Israel Finkelstein is a Professor Emeritus of the Archaeology of Israel in the Bronze and Iron Ages at Tel Aviv University and the Director of the School of Archaeology and Maritime Cultures at the University of Haifa. He is a member of the Israel Academy of Sciences and Humanities, ‘associé étranger’ of the French Académie des Inscriptions et Belles Lettres and International Honorary Member of the American Academy of Arts and Sciences.
He served as Director of The Sonia and Marco Nadler Institute of Archaeology at Tel Aviv University from 1996-2002.
Finkelstein is widely regarded as a leading scholar in the archaeology of the Levant and as a foremost applicant of archaeological knowledge to reconstructing biblical Israelite history. He excels at creatively forging links between archaeology and the exact sciences and he has revolutionized many of these fields, both by participating in research groups or by contributing to them significantly.
Prof. Finkelstein has an excellent publication record, including both excavation and survey, and work in the three major ecological niches of the Levant, the steppelands, highlands and lowlands. The 1986/1988 volume on The Archaeology of the Israelite Settlement soon became the fundamental reference for all future discussion of the settlement of the central highland and the emergence of an early Israelite state.
It also came to represent the genesis of Dr. Finkelstein’s new interpretation of early Israelite history or, in archaeological terms, the history of ancient Israel in the Iron I and Iron II periods (1200-800 BCE). This new understanding of a crucial period in the history and archaeology of Early Israel has been described, contested and defended, in a series of journal articles, especially in Tel Aviv and the Israel Exploration Journal. He has published more than 10 books and some 400 articles.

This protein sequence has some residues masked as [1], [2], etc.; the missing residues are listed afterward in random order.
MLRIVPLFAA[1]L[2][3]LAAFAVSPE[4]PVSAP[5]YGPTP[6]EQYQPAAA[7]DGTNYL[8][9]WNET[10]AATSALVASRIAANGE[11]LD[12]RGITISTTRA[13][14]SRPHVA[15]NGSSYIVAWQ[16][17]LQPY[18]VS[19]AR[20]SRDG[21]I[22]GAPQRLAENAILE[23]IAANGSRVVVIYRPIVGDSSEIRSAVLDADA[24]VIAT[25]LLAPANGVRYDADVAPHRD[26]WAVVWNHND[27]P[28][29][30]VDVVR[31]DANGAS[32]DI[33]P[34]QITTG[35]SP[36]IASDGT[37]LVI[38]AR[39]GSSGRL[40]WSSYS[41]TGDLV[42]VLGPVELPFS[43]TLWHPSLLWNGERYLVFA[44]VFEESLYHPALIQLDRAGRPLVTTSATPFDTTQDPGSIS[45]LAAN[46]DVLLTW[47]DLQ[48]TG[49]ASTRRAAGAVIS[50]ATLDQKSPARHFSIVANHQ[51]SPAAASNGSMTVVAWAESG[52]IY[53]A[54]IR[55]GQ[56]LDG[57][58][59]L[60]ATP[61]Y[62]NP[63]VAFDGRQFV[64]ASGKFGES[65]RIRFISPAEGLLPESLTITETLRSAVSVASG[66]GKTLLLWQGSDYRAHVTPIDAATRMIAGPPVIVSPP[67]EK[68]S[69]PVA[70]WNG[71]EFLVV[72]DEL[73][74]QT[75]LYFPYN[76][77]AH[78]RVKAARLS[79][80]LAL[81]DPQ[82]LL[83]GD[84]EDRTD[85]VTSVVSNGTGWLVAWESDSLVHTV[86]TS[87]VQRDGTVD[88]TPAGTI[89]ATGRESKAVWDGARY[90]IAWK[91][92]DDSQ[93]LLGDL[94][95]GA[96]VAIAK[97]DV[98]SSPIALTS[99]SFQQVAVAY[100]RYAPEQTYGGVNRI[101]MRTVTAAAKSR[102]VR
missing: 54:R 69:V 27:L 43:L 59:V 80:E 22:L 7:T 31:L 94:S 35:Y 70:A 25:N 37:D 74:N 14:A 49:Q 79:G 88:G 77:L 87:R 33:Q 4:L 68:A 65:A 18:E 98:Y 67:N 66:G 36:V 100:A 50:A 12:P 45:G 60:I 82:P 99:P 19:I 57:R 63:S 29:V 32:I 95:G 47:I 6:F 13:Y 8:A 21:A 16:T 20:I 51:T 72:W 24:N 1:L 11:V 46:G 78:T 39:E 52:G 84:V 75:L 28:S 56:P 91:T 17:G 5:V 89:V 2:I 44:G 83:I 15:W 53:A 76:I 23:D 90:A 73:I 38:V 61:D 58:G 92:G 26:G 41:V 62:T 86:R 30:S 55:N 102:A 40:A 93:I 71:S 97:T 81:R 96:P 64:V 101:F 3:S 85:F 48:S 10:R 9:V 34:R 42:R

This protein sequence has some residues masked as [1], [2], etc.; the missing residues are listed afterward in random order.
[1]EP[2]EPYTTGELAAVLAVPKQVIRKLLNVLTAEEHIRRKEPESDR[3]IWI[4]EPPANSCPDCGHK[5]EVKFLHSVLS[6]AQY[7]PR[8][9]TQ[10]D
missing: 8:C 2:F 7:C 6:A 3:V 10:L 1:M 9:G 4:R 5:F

Finkelstein has had an impact on radically revising the history of Israel in the 10th and 9th centuries B.C.E. He has transformed the study of history and archaeology in Israeli universities, moving from a “monumental” to a “systemic” study of the archaeological evidence. He has taken what was becoming a rather staid and conservative discipline, with everyone in general agreement as to interpretation of excavation results, and has turned things upside down. There are aspects of his interpretation that are certainly controversial. What is important is that all scholars concerned with the history and archaeology of Israel in the Iron I and II period are now going to be asking challenging, new question of all their evidence, both textual and archaeological. The study of these periods is never again going to be what it once was.
Israel Finkelstein has attempted to combine archaeology and philology, to show how archaeological evidence can lead to new textual interpretations and how texts can elucidate the meaning of archaeological evidence, all focused within one region where both bodies of evidence still survive.
Israel Finkelstein has proven to be creative, generating scholarship as well as discussion, launching ideas and stimulating debates, fearlessly but with imagination and grace.